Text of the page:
Now, I’d been sitting by the gate and I knew no child had left unaccompanied, so I called out to him, “What is he wearing?”

The father looked at me and I couldn’t read anything in his face. He said, “A blue fleece.”

My step-mother-in-law stood up, scanned for less than five seconds, then pointed, “Over there.” He’d been tucked into a corner playing with the kitchen sets.

The man nodded, walked to his son, and sat down.

Now, what strikes you as odd about my description here? Think about what you would do if you looked away from your kid and then couldn’t find her on a very busy, very crowded playground. I know what I would do. It’s what I do if I lose sight of her for even a moment in public —  I would call her name. And The Child is only 2 years old. An older child, like this boy, would be expected to be even more responsive to his name.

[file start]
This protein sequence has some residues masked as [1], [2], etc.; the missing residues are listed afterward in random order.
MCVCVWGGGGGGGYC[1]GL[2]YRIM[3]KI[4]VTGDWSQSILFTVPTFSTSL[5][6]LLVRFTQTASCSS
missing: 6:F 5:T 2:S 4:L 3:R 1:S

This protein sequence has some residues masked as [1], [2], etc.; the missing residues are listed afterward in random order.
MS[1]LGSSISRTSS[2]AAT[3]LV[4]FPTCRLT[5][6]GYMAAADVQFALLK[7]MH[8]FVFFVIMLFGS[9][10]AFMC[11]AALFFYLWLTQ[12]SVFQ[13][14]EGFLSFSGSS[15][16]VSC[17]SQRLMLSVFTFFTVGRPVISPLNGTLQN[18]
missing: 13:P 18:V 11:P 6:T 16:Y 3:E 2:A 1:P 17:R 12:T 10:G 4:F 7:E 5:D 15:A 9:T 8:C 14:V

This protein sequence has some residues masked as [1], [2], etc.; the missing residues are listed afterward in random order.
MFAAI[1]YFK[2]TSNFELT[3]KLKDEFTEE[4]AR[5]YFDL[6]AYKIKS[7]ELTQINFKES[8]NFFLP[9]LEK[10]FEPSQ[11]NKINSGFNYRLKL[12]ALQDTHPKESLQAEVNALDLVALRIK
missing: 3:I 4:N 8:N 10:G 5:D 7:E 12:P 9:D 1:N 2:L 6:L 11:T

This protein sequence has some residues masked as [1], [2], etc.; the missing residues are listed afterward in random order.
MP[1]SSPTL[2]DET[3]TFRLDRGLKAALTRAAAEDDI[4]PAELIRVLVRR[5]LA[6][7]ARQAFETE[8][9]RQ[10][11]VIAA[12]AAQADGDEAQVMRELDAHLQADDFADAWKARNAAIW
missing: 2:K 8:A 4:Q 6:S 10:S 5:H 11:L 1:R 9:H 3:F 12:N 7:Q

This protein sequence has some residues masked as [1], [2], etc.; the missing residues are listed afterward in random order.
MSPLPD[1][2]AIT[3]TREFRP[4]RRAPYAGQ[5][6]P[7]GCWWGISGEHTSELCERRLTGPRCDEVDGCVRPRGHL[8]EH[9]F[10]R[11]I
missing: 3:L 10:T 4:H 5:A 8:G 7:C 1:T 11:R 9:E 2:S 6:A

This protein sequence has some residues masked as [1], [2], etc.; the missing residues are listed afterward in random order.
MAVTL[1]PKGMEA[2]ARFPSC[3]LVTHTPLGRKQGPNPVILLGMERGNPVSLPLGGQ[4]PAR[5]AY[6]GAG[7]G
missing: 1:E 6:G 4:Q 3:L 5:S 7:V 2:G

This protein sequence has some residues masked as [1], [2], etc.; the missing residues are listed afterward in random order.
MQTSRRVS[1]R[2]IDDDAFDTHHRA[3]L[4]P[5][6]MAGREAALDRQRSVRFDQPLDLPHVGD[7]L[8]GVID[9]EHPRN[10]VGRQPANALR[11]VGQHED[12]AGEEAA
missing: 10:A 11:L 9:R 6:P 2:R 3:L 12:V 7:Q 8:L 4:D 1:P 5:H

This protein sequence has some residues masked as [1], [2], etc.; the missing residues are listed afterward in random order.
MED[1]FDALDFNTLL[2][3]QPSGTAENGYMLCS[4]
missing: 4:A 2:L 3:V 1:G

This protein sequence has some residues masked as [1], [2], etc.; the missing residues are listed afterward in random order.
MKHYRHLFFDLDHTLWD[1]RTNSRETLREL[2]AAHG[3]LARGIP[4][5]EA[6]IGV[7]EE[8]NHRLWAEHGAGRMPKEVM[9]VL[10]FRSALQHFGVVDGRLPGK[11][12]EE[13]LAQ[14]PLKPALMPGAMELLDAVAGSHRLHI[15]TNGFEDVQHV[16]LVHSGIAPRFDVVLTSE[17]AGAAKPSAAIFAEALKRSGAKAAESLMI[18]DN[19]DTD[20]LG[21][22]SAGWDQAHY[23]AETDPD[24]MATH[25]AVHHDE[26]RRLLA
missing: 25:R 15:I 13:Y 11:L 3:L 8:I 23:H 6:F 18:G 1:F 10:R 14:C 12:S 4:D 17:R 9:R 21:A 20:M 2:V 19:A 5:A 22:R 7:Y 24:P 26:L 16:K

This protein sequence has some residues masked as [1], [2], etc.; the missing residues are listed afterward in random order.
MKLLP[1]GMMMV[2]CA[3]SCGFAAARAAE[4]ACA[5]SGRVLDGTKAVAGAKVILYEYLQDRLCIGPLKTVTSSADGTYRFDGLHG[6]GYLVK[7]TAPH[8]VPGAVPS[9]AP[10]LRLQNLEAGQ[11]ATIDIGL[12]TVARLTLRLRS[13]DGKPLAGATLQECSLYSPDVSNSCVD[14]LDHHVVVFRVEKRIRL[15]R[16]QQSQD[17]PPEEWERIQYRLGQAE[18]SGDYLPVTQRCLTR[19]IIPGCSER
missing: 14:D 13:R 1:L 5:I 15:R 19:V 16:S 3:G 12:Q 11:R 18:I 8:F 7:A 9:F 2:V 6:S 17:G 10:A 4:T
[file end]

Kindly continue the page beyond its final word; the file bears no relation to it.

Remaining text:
This guy never called out.

I’ve been thinking a lot about this since it happened and I can only think of one reason he didn’t call “Matt!” or “Tom!” or whatever. He didn’t want to be embarrassed and show any sign that he had lost track of his kid in front of people.

I feel like this must just be my cynical nature kicking in — there must be some other totally logical reason for him not to have gone with the first, obvious expedient of shouting the kid’s name.  (Neither he nor the boy were deaf. I’ve been around them enough to know that.) But I can’t think of one. Add to that the fact that this guy never even asked us if we’d seen him, even though he knew we’d been sitting right next to the gate the whole time, and I get angry.